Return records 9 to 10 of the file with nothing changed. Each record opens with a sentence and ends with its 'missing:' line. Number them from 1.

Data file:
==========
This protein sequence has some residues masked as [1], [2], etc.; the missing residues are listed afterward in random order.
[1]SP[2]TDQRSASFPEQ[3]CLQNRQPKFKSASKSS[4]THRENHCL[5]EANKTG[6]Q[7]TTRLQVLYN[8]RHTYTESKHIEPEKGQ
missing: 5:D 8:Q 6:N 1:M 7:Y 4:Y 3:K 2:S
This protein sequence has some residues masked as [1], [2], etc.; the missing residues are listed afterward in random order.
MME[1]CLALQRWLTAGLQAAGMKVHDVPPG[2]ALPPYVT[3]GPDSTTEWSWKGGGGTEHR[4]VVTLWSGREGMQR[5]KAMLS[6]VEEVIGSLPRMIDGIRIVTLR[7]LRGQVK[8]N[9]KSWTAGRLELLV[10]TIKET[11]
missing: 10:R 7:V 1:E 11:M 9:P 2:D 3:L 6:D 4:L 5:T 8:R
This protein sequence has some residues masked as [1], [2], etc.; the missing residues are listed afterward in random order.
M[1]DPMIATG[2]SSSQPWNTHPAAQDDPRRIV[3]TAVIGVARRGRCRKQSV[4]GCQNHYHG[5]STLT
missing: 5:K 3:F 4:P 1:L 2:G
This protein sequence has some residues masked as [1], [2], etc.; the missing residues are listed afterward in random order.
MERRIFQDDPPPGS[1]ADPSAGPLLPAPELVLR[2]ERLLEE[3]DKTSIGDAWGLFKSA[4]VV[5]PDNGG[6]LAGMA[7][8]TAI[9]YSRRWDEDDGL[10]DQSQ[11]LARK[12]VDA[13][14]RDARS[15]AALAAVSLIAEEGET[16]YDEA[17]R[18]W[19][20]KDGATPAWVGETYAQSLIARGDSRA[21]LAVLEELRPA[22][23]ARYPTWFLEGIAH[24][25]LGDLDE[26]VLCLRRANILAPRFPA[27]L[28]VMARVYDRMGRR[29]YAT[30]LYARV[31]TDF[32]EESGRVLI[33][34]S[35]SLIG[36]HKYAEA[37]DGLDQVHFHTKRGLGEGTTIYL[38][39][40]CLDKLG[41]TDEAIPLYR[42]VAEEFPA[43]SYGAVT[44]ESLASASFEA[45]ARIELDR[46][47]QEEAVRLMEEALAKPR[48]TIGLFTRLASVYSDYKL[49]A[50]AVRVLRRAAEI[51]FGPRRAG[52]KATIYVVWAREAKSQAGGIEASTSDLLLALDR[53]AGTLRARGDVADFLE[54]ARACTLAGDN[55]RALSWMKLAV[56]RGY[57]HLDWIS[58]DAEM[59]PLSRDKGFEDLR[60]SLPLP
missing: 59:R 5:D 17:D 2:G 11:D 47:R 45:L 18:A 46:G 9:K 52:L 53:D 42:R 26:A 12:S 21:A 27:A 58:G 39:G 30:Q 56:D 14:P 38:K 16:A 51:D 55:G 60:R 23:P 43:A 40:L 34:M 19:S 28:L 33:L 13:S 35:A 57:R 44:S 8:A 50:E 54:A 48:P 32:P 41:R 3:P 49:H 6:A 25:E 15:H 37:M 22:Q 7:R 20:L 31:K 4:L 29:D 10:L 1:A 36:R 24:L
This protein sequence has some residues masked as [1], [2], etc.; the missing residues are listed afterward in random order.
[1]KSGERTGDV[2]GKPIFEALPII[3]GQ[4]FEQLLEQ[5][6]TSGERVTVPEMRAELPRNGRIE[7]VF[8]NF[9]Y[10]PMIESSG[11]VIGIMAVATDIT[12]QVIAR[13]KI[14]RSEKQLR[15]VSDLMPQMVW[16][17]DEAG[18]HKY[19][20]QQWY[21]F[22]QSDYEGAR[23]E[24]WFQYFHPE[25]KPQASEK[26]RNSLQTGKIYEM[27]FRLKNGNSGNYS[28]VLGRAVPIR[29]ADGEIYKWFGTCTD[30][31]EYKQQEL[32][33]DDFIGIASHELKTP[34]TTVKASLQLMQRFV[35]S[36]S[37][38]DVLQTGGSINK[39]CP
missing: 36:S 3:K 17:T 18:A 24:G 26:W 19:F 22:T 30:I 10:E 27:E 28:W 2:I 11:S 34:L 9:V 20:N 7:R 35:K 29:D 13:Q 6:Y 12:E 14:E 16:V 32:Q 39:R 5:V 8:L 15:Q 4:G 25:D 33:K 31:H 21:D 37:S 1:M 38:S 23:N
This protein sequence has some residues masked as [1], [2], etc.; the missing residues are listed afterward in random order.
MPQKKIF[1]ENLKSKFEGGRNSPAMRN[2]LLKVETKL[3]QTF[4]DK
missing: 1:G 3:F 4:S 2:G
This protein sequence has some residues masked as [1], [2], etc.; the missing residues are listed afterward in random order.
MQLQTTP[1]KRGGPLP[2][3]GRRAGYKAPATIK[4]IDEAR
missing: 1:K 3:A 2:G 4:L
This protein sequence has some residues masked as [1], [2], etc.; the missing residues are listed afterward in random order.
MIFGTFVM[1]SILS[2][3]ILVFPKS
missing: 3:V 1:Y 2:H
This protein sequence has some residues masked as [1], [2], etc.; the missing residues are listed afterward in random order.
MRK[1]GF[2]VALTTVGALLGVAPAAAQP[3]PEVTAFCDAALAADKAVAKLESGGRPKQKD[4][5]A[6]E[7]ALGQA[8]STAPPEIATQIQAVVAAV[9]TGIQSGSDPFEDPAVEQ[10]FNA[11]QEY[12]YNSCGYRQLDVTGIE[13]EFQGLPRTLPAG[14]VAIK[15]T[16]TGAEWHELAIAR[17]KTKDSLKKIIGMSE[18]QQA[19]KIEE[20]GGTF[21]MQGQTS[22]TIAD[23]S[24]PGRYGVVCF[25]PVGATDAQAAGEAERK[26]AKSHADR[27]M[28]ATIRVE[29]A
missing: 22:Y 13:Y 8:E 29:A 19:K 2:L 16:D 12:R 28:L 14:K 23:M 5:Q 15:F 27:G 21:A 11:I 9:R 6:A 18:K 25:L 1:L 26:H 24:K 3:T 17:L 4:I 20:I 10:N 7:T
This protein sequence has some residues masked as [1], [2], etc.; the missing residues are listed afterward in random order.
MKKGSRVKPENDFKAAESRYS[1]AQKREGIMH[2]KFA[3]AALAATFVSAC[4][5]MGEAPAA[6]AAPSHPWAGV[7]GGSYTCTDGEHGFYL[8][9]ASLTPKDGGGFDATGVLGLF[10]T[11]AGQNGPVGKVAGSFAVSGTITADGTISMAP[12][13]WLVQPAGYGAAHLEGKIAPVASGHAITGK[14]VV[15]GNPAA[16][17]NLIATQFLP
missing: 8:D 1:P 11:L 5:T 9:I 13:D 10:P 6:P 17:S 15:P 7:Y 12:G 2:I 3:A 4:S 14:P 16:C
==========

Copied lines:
This protein sequence has some residues masked as [1], [2], etc.; the missing residues are listed afterward in random order.
MRK[1]GF[2]VALTTVGALLGVAPAAAQP[3]PEVTAFCDAALAADKAVAKLESGGRPKQKD[4][5]A[6]E[7]ALGQA[8]STAPPEIATQIQAVVAAV[9]TGIQSGSDPFEDPAVEQ[10]FNA[11]QEY[12]YNSCGYRQLDVTGIE[13]EFQGLPRTLPAG[14]VAIK[15]T[16]TGAEWHELAIAR[17]KTKDSLKKIIGMSE[18]QQA[19]KIEE[20]GGTF[21]MQGQTS[22]TIAD[23]S[24]PGRYGVVCF[25]PVGATDAQAAGEAERK[26]AKSHADR[27]M[28]ATIRVE[29]A
missing: 22:Y 13:Y 8:E 29:A 19:K 2:L 16:D 12:R 28:L 14:K 23:M 5:Q 15:F 27:G 21:A 11:I 9:R 6:A 18:K 25:L 1:L 26:H 24:K 3:T 17:L 4:I 20:I 10:N 7:T
This protein sequence has some residues masked as [1], [2], etc.; the missing residues are listed afterward in random order.
MKKGSRVKPENDFKAAESRYS[1]AQKREGIMH[2]KFA[3]AALAATFVSAC[4][5]MGEAPAA[6]AAPSHPWAGV[7]GGSYTCTDGEHGFYL[8][9]ASLTPKDGGGFDATGVLGLF[10]T[11]AGQNGPVGKVAGSFAVSGTITADGTISMAP[12][13]WLVQPAGYGAAHLEGKIAPVASGHAITGK[14]VV[15]GNPAA[16][17]NLIATQFLP
missing: 8:D 1:P 11:L 5:T 9:I 13:D 10:P 6:P 17:S 15:P 7:Y 12:G 2:I 3:A 4:S 14:P 16:C